Ovum believes that telcos will continue to redouble efforts, not only by launching new connected products and services, but also by promoting integration with third-party AI assistants to improve the whole end-user experience while protecting their territory from smart home vendors.
Telefónica's Aura is an industry first in customer relationship based on cognitive intelligence
This morning at MWC at a session looking at best practice examples of digital transformation and embracing digital culture, we heard from Telefónica's chief data officer, Chem Alonso, on its fourth and cognitive intelligent platform, Aura. The platform, which utilizes AI to provide a new way of customer relationship and services based on the application of cognitive capabilities, has undergone a process which started in 2012. Telefónica has invested some €48bn ($59.1bn) in IT integration, development of new services and products based on this, and deployment of network and infrastructure that act as building blocks for Aura.
The platform uses big data as a common language across all its global businesses, facilitating new VAS and is available on variety of channels. "We are using the same data format everywhere with normalized APIs" enabling the production of services globally, Alonso noted.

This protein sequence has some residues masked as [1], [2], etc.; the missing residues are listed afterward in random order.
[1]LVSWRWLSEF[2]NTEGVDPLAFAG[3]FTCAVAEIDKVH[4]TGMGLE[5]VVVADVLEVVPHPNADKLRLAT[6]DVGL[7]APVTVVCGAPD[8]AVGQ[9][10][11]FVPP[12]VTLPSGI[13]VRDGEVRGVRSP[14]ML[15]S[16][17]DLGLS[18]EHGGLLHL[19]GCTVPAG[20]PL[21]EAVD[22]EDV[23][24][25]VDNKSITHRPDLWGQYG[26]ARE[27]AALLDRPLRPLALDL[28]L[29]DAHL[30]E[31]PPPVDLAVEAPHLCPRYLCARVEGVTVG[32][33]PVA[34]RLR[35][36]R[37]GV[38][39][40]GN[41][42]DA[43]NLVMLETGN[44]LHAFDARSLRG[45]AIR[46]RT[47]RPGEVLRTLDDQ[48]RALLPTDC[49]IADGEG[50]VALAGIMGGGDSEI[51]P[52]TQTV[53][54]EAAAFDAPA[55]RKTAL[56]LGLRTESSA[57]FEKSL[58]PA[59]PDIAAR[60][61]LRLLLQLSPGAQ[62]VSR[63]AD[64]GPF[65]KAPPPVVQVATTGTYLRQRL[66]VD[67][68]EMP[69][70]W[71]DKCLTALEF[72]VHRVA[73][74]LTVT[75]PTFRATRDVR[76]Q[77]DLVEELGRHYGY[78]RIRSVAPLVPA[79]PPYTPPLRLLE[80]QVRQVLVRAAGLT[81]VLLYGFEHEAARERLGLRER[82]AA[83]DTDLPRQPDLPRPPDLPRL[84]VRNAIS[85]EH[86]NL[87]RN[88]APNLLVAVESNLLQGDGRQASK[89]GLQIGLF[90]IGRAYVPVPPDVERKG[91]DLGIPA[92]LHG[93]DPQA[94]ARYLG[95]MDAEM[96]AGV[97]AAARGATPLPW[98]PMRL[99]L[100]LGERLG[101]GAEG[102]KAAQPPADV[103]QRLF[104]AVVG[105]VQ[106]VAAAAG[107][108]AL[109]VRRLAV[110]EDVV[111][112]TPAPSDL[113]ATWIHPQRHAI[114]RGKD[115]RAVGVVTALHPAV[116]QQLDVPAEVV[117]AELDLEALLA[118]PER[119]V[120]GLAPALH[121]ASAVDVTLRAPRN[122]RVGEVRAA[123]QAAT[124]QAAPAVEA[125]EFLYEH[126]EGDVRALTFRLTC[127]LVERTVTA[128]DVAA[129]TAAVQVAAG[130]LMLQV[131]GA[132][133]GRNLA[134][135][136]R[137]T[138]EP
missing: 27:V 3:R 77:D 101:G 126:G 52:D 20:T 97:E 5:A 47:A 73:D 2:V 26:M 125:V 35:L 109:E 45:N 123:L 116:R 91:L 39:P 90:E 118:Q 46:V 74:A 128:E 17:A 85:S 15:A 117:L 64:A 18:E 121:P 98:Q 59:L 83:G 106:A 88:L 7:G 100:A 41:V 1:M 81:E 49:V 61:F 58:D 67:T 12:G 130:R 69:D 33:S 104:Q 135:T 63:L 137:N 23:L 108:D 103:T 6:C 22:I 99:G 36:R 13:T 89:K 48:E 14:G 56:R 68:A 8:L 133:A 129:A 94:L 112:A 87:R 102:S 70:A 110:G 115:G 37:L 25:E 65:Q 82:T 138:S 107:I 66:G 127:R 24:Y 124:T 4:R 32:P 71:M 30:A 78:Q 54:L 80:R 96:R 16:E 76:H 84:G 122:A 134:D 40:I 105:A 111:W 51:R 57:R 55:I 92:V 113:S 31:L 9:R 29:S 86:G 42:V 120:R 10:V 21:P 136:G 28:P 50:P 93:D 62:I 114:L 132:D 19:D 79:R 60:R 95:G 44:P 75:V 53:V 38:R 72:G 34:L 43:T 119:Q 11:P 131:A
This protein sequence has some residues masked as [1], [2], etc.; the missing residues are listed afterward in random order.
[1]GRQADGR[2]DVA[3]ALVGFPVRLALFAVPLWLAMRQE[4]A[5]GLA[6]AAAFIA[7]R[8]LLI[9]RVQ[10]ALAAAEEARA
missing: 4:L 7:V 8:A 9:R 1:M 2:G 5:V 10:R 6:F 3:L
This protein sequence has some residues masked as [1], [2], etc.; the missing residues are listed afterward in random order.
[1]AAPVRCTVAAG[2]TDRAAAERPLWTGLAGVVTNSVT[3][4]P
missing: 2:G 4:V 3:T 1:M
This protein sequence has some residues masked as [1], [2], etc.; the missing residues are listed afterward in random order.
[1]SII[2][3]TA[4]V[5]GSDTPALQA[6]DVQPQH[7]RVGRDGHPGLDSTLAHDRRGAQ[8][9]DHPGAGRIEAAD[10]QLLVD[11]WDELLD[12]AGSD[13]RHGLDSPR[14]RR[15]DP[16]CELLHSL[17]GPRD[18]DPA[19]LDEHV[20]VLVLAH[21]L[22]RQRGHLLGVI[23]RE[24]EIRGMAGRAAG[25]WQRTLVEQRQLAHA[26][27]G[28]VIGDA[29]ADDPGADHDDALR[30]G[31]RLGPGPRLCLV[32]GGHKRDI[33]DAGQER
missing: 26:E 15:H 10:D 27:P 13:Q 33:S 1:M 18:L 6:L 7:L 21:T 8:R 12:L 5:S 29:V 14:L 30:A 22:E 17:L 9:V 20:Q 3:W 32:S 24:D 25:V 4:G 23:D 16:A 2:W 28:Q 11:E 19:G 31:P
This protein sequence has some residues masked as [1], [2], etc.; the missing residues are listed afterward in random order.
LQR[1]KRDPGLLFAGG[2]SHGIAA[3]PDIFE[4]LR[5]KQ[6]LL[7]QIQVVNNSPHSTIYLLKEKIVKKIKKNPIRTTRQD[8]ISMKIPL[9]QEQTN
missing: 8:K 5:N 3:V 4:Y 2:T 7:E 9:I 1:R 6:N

In terms of outlook, the company is integrating 5G testing with the fourth platform. But to fully embrace digital transformation, the challenge remains for the Aura team to "kill off" the legacy system. Ovum believes that through Aura, Telefónica is setting an industry first in the way it communicates and maintains a relationship with its customers based on cognitive intelligence, allowing it to engage in real time with the telco.
Vodafone and Samsung play to their strengths in smart home partnership
Vodafone and Samsung's smart home partnership shows how companies can join forces to leverage their core strengths into new digital services. Although Vodafone will still need to work hard to show it can bring new value to its customers, the move is important as it brings its consumer IoT strategy into the home, having launched mobile-focused V by Vodafone consumer IoT services in 4Q17. It also aligns the company with a trusted household brand name. And for Samsung the partnership will extend its smart home services into Vodafone's retail outlets, while adding essential parts to its smart home strategy – most importantly, connectivity.